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Financial Secrecy Index 2020 reports progress on global transparency



US overtakes Switzerland in global ranking of financial secrecy hotbeds, Cayman leaps over both to top of the indexThe US has overtaken Switzerland in a global ranking of countries most complicit in helping individuals to hide their finances from the rule of law – but Cayman has leapfrogged both to rank as the worst offender. The Tax Justice Network’s Financial Secrecy Index 2020, published today, has revealed that financial secrecy around the world is decreasing as a result of recent transparency reforms. On average, countries on the index reduced their contribution to global financial secrecy by 7 per cent.


But a handful of jurisdictions accounting for a large share of global financial services have bucked the trend, most notably the US, Cayman and the UK. With Switzerland finally improving enough to move off the top of the index, an Anglo-American axis of secrecy now constitutes by far the greatest global threat of corruption and tax abuse. The Tax Justice Network is calling on policymakers to prioritise sanctions against these backsliders.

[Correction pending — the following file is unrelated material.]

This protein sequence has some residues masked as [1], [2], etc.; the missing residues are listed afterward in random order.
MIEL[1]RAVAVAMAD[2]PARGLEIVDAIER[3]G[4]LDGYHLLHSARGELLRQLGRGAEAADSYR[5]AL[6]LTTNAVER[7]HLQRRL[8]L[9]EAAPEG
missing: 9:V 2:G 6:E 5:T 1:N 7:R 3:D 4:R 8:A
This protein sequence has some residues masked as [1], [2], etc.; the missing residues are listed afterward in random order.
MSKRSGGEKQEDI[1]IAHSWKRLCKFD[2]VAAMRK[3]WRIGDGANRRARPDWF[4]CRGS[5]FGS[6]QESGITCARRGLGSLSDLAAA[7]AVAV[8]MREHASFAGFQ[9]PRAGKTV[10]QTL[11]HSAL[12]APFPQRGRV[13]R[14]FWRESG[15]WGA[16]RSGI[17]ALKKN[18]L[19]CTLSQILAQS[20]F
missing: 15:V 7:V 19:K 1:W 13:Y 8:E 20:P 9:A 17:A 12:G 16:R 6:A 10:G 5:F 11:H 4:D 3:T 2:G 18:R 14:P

The sixth edition of the biennial Financial Secrecy Index sees Switzerland reduce its ranking to the third biggest enabler of financial secrecy in the world, marking the first time the country did not rank worst on the index since 2011. Despite escalating its contribution to global financial secrecy since the publication of the 2018 edition of the index, the US remained the second biggest enabler of financial secrecy in the world after Cayman overtook both the US and Switzerland to the top of the 2020 index. This marks the first time Cayman ranked first on the Financial Secrecy Index. The top 10 biggest enablers of financial secrecy in the world currently are:

  1. Cayman Islands
  2. United States
  3. Switzerland
  4. Hong Kong
  5. Singapore
  6. Luxembourg
  7. Japan
  8. Netherlands
  9. British Virgin Islands
  10. United Arab Emirates

The Financial Secrecy Index ranks each country based on how intensely the country’s legal and financial system allows wealthy individuals and criminals to hide and launder money extracted from around the world. The index grades each country’s legal and financial system with a secrecy score out of 100 where a zero out of 100 is full transparency and a 100 out of 100 is full secrecy. The country’s secrecy score is then combined with the volume of financial activity conducted in the country by non-residents to calculate how much financial secrecy is supplied to the world by the country.1